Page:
New Zealand-based specialists metal 3D printing outfit RAM3D has been scaling up its additive manufacturing production recently. By Gilly Hawker.

According to RAM3D, the world has, at long last, woken up to the benefits of additive manufacturing. For more than 10 years the company has been leading the way in metal 3D printing in the Southern Hemisphere, and prints parts for a range of industries worldwide. The sectors it serves include aerospace, defence, marine, food manufacturing, industrial and speciality.

Many of the industries that it engages with have Non-Disclosure Agreements in place, meaning RAM3D can’t usually talk about its clients or the parts that it prints for them. However it has been allowed to discuss its working relationship with Oceania Defence.

An early adopter of additive manufacturing technology, Oceania Defence has been able to secure patents on firearms suppressors made using metal 3D printing. The company supplies suppressors for defence and law enforcement clients all over the world. Health & safety regulations around the world are driving the demand for suppressors as regulators and firearm users look to reduce significant hearing risks to themselves and others.

Oceania Defence has been working in collaboration with RAM3D since 2012. The journey started with Bert Wilson, owner of Oceania Defence, sketching up some designs and deciding to try 3D printing the suppressors. RAM3D was able to develop strategies to overcome the challenges of making the very complex geometries involved, while at the same time Oceania Defence was learning what would offer the best outcome from a design perspective.

Together, after rigorous design, research and testing, they reached the most desired outcome: a suppressor that is highly efficient, lightweight, compact and most importantly, cost-effective. Military and police tactical groups put their suppressors through an extensive evaluation procedure, alongside manufacturers from Europe, USA and Australia, before awarding their contracts to Oceania Defence. The suppressors are for semi- and fully-automatic rifles.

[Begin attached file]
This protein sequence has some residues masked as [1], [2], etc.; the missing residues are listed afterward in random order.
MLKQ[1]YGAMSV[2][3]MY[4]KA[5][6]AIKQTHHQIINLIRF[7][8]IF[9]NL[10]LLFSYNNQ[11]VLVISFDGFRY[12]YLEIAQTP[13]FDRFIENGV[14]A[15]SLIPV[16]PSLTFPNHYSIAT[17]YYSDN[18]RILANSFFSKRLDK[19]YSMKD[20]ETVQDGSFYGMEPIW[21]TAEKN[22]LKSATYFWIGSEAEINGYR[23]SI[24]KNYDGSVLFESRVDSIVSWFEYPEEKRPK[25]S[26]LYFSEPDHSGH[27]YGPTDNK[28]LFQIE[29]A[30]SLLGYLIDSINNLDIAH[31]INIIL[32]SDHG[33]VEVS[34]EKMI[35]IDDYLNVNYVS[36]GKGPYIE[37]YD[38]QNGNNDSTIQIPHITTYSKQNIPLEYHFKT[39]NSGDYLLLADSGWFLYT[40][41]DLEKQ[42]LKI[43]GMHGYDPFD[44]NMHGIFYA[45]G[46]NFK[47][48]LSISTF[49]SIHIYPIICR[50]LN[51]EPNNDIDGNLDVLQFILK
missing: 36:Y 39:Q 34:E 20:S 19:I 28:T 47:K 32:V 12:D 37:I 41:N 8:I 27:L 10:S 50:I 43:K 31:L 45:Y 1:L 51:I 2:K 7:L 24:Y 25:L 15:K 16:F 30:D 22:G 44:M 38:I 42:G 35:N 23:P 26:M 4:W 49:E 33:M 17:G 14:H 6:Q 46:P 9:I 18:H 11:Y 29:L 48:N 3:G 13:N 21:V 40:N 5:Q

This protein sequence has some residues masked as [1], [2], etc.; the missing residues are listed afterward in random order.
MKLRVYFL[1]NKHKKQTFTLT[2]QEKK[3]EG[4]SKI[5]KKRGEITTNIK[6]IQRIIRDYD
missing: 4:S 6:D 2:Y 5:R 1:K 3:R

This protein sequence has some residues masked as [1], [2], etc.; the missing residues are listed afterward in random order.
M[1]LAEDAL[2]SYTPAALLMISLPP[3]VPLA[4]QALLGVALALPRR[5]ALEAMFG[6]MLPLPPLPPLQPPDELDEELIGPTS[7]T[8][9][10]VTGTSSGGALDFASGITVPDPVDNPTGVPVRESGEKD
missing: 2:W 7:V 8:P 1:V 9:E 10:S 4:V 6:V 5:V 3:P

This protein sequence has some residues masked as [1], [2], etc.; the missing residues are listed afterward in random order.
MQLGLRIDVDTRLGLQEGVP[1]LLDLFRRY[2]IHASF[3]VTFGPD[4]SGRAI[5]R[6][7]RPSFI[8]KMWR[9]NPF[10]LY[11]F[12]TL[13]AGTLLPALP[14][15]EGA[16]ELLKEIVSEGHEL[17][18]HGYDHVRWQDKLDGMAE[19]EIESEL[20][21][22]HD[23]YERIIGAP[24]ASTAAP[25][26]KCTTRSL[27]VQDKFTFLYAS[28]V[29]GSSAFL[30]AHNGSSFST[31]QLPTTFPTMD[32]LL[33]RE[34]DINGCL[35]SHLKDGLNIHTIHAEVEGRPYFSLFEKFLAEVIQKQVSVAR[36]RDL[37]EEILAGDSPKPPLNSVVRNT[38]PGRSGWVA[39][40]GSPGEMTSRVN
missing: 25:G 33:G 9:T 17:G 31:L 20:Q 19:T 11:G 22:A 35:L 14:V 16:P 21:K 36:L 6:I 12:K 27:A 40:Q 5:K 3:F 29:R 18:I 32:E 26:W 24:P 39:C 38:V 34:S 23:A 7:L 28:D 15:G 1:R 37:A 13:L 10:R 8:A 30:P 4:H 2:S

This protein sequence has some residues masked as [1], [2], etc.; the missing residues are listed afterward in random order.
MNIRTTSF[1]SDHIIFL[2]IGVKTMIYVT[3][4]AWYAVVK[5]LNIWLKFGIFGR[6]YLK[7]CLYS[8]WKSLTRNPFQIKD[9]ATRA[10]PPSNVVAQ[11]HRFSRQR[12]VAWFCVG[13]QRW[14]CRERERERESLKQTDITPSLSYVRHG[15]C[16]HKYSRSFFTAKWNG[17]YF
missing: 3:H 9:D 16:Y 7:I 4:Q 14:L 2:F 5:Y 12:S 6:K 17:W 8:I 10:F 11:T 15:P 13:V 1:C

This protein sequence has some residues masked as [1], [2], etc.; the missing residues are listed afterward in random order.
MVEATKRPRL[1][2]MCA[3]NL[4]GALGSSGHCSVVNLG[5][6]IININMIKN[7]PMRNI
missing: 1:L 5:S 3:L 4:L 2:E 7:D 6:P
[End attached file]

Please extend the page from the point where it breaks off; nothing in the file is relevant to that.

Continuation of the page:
So what does the military want in a suppressor?

  • Keep the weight low.
  • Keep the size small – minimal additional length.
  • No change to bolt velocity.
  • Hearing safe at the muzzle and shooter’s ear.
  • Flash signature reduction.

It’s impossible to achieve everything on the wish list without jeopardising other factors, but it’s important to get as close to this list as possible. According to Wilson: “You can get really good in one area and make it really bad in another area.”

Oceania Defence prints its suppressors in both Inconel and titanium. Inconel retains its strength at red hot temperatures in extreme firing schedules, and is as strong as standard stainless steel at room temperature. This suits the defence sector which has a high rate of fire. On the other hand, titanium suppressors are very light and ideal for hunters, police and sport shooters.

And why choose metal 3D printing over other traditional manufacturing techniques?

With conventional machining, the focus and cost are directly related to material removal. The machinist spends time and money removing material from a blank to make a finished part. To make the part cheaper, the designer must leave as much material in the part as possible, so the machinist doesn’t have to remove it.

The reverse applies to 3D printing. The designer starts with nothing and spends time and money putting material where it’s required without having to add it in places it’s not needed.

The potential of metal 3D printing

RAM3D knows that metal 3D printing is a competitive production technology with unprecedented potential for industry. It works with companies to improve the design of production parts, and 3D printing them makes them more efficient and cost-effective.

The diversity of parts that RAM3D manufactures ranges from titanium knives used by the Team NZ America’s Cup crew, to customised handlebar extensions for the New Zealand Olympics Cycling Team, as well as Oceania Defence’s Inconel and titanium suppressors.

Over the last three years, the company has seen a big shift from prototyping to full production work. To keep up with customer demand, it recently purchased two more Renishaw AM250 printing machines, commissioned in early January. RAM3D now has a total of seven printers in its growing facility.